A pair of instruments aboard NASA's Terra spacecraft captured new images of the growing oil spill in the Gulf of Mexico on May 1, 2010. The larger image, from NASA's Moderate Resolution Imaging Spectroradiometer (MODIS), shows the spill in the context of its proximity to the Gulf Coast.
The inset image was captured by the highest-resolution instrument aboard NASA's Terra spacecraft, the Advanced Spaceborne Thermal Emission and Reflection Radiometer (ASTER).
On April 20, 2010, an explosion destroyed the Deepwater Horizon oil platform operating in the Gulf of Mexico 80 kilometers (50 miles) offshore, resulting in substantial loss of life and releasing 5,000 barrels of oil per day into the water. The huge oil slick was being carried towards the Mississippi River Delta, and was expected to reach the Louisiana, Alabama, and Mississippi shores as early as Monday, May 3.
The ASTER image is located at 29.0 degrees north latitude, 88.3 degrees west longitude and covers an area measuring 79.1 by 103.9 kilometers (49 by 64.4 miles), about 32 kilometers (20 miles) west of the mouth of the Mississippi River delta. No land is visible in the image.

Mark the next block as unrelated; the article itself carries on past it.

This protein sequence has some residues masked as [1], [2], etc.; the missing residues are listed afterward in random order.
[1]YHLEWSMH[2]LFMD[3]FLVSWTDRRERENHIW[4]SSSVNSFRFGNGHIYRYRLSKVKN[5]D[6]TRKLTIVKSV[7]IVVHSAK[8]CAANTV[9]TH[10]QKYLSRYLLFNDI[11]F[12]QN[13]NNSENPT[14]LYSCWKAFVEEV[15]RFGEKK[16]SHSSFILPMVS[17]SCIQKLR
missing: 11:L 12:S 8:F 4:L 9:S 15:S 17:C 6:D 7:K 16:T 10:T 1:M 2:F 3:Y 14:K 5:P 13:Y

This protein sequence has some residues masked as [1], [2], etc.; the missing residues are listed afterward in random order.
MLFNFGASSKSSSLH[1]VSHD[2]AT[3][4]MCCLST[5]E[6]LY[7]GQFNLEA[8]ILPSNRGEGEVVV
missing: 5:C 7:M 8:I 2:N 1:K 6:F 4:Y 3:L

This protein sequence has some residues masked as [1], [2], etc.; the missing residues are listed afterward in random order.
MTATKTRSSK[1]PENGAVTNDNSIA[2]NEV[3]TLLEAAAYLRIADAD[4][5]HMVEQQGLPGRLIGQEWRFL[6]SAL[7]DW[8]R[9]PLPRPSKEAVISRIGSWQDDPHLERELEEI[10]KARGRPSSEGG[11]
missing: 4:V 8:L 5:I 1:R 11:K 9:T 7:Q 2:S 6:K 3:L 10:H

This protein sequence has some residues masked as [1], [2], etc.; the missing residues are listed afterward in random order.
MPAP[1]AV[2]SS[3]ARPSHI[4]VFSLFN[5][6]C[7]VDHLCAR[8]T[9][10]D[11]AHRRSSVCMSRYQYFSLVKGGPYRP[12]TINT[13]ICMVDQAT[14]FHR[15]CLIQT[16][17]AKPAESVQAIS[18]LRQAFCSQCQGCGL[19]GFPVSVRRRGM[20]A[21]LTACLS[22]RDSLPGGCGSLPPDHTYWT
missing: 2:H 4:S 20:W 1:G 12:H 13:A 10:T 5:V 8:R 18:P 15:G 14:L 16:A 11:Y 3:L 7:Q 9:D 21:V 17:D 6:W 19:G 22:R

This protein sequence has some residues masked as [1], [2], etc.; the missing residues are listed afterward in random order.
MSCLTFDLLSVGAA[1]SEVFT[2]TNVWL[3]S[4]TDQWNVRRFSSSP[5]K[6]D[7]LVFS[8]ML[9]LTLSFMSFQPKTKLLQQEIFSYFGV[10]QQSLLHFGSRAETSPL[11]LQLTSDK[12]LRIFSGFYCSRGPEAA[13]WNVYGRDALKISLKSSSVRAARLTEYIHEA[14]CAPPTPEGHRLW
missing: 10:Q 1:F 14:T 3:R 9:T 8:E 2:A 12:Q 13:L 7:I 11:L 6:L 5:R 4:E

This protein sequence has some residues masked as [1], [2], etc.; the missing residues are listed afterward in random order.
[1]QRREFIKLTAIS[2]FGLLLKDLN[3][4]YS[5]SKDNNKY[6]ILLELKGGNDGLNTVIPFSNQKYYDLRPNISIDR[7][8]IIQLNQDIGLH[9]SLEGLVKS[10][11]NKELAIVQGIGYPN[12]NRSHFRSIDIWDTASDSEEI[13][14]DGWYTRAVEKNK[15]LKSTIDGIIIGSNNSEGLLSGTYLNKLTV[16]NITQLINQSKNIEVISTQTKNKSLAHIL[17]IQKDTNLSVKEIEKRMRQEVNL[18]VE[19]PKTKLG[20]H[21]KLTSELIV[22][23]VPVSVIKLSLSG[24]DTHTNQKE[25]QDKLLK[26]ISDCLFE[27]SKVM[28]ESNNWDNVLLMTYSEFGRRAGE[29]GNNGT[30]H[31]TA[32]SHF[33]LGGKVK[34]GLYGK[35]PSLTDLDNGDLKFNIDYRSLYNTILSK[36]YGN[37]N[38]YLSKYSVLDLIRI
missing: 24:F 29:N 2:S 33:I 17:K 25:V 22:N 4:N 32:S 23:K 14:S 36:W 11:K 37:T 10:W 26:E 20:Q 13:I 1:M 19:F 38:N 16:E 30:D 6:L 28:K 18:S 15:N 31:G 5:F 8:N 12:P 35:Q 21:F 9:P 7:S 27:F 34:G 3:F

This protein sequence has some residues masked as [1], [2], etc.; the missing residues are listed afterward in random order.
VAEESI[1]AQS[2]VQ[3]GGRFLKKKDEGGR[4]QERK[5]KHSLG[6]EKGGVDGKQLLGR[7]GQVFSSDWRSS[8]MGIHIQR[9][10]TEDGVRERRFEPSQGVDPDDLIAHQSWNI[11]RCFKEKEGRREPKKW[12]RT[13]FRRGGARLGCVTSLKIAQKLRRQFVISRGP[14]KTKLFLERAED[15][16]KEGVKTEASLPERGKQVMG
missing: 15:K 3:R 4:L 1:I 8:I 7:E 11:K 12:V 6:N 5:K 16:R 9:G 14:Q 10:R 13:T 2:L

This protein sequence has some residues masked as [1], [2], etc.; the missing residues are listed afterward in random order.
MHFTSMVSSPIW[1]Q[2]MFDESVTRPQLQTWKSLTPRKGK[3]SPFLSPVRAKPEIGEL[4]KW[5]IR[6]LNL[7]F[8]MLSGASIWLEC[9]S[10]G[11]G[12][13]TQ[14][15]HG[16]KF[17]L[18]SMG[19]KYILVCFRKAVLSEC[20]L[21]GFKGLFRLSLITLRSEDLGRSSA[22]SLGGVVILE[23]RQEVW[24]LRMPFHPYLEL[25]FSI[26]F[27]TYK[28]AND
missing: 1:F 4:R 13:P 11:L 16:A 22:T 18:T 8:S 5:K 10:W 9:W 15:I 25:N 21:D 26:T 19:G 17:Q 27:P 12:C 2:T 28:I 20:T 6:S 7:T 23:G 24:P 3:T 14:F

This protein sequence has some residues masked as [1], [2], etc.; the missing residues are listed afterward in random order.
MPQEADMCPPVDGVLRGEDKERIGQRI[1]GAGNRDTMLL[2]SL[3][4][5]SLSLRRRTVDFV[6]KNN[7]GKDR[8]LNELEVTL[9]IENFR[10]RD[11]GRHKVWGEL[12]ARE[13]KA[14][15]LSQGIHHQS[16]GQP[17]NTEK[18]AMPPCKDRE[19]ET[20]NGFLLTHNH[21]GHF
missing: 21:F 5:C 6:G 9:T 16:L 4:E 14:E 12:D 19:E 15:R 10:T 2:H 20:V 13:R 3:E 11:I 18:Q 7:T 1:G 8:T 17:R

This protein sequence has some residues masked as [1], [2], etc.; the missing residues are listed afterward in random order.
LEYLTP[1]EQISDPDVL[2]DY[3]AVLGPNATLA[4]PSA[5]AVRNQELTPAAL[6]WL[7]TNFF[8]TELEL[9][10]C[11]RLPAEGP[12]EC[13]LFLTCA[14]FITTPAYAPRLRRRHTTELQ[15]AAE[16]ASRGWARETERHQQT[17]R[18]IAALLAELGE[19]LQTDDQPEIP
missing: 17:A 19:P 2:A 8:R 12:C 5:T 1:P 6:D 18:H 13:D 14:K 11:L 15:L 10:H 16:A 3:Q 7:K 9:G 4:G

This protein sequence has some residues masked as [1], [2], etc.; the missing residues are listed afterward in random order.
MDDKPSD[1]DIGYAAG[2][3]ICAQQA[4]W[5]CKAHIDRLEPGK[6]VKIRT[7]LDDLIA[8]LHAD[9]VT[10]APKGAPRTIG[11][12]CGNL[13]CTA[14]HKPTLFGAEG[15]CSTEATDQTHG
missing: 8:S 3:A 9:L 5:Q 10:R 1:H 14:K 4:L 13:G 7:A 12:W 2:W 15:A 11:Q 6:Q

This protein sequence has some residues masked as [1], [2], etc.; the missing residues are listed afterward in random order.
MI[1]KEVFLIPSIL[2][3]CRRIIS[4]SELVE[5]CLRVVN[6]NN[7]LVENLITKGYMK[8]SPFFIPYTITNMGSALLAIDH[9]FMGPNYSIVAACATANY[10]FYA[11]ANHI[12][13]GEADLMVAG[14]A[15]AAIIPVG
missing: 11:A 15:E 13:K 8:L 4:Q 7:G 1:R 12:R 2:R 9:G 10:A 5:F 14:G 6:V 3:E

The varying shades of white in the image reflect different thicknesses of oil (the whiter, the thicker the oil). The source of the oil spill is visible as the bright white area in the bottom center of the image. The thickest part of the spill extends vertically from it, appearing somewhat like the ash plume of an erupting volcano. The wispy patterns of the oil spill reflect the transport of the oil by waves and currents.
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